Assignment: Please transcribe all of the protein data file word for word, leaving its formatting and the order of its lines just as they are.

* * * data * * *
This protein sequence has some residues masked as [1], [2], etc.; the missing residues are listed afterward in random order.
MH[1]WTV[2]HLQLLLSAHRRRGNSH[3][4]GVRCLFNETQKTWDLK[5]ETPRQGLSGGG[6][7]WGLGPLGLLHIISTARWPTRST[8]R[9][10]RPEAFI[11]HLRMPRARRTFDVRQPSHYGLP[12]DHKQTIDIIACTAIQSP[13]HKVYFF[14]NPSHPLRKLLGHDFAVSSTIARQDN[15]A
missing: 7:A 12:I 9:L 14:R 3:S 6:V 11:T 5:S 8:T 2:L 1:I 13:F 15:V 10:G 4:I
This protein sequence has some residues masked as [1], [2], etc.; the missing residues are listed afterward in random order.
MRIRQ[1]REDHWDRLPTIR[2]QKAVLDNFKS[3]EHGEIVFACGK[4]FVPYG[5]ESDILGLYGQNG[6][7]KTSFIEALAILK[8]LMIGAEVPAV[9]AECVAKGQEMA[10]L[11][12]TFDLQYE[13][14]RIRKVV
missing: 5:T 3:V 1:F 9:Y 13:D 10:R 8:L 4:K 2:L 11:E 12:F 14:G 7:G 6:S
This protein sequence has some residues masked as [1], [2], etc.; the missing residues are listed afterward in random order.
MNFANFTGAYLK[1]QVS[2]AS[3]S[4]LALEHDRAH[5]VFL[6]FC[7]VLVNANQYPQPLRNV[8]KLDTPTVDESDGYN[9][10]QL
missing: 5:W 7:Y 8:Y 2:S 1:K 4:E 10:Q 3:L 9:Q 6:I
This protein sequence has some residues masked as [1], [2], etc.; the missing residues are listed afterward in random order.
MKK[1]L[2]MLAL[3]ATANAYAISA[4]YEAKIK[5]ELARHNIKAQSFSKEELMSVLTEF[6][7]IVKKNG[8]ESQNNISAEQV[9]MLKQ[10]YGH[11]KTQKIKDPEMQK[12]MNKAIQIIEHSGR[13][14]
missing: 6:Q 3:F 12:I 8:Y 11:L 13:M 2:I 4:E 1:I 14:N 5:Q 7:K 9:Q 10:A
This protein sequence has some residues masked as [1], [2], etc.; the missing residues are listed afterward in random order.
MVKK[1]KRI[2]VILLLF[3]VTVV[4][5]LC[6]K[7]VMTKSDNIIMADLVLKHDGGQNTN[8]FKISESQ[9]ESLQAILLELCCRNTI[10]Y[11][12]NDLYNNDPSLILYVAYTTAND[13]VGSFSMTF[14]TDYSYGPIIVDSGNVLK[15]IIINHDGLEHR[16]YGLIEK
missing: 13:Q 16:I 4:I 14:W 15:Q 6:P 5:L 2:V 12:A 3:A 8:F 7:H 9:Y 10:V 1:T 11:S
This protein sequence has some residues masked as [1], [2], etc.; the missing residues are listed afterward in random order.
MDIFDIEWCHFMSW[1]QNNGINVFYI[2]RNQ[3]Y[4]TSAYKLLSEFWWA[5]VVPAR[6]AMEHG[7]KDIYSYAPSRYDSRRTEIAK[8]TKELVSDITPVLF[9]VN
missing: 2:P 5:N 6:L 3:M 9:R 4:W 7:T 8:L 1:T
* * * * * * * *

This protein sequence has some residues masked as [1], [2], etc.; the missing residues are listed afterward in random order.
MH[1]WTV[2]HLQLLLSAHRRRGNSH[3][4]GVRCLFNETQKTWDLK[5]ETPRQGLSGGG[6][7]WGLGPLGLLHIISTARWPTRST[8]R[9][10]RPEAFI[11]HLRMPRARRTFDVRQPSHYGLP[12]DHKQTIDIIACTAIQSP[13]HKVYFF[14]NPSHPLRKLLGHDFAVSSTIARQDN[15]A
missing: 7:A 12:I 9:L 14:R 3:S 6:V 11:T 5:S 8:T 2:L 1:I 13:F 15:V 10:G 4:I
This protein sequence has some residues masked as [1], [2], etc.; the missing residues are listed afterward in random order.
MRIRQ[1]REDHWDRLPTIR[2]QKAVLDNFKS[3]EHGEIVFACGK[4]FVPYG[5]ESDILGLYGQNG[6][7]KTSFIEALAILK[8]LMIGAEVPAV[9]AECVAKGQEMA[10]L[11][12]TFDLQYE[13][14]RIRKVV
missing: 5:T 3:V 1:F 9:Y 13:D 10:R 8:L 4:K 2:L 11:E 12:F 14:G 7:G 6:S
This protein sequence has some residues masked as [1], [2], etc.; the missing residues are listed afterward in random order.
MNFANFTGAYLK[1]QVS[2]AS[3]S[4]LALEHDRAH[5]VFL[6]FC[7]VLVNANQYPQPLRNV[8]KLDTPTVDESDGYN[9][10]QL
missing: 5:W 7:Y 8:Y 2:S 1:K 4:E 10:Q 3:L 9:Q 6:I
This protein sequence has some residues masked as [1], [2], etc.; the missing residues are listed afterward in random order.
MKK[1]L[2]MLAL[3]ATANAYAISA[4]YEAKIK[5]ELARHNIKAQSFSKEELMSVLTEF[6][7]IVKKNG[8]ESQNNISAEQV[9]MLKQ[10]YGH[11]KTQKIKDPEMQK[12]MNKAIQIIEHSGR[13][14]
missing: 6:Q 3:F 12:I 8:Y 11:L 13:M 2:I 4:E 1:I 14:N 5:Q 7:K 9:Q 10:A
This protein sequence has some residues masked as [1], [2], etc.; the missing residues are listed afterward in random order.
MVKK[1]KRI[2]VILLLF[3]VTVV[4][5]LC[6]K[7]VMTKSDNIIMADLVLKHDGGQNTN[8]FKISESQ[9]ESLQAILLELCCRNTI[10]Y[11][12]NDLYNNDPSLILYVAYTTAND[13]VGSFSMTF[14]TDYSYGPIIVDSGNVLK[15]IIINHDGLEHR[16]YGLIEK
missing: 13:Q 16:I 4:I 14:W 15:Q 6:P 5:L 2:V 12:A 3:A 8:F 7:H 9:Y 10:V 1:T 11:S
This protein sequence has some residues masked as [1], [2], etc.; the missing residues are listed afterward in random order.
MDIFDIEWCHFMSW[1]QNNGINVFYI[2]RNQ[3]Y[4]TSAYKLLSEFWWA[5]VVPAR[6]AMEHG[7]KDIYSYAPSRYDSRRTEIAK[8]TKELVSDITPVLF[9]VN
missing: 2:P 5:N 6:L 3:M 9:R 4:W 7:T 8:L 1:T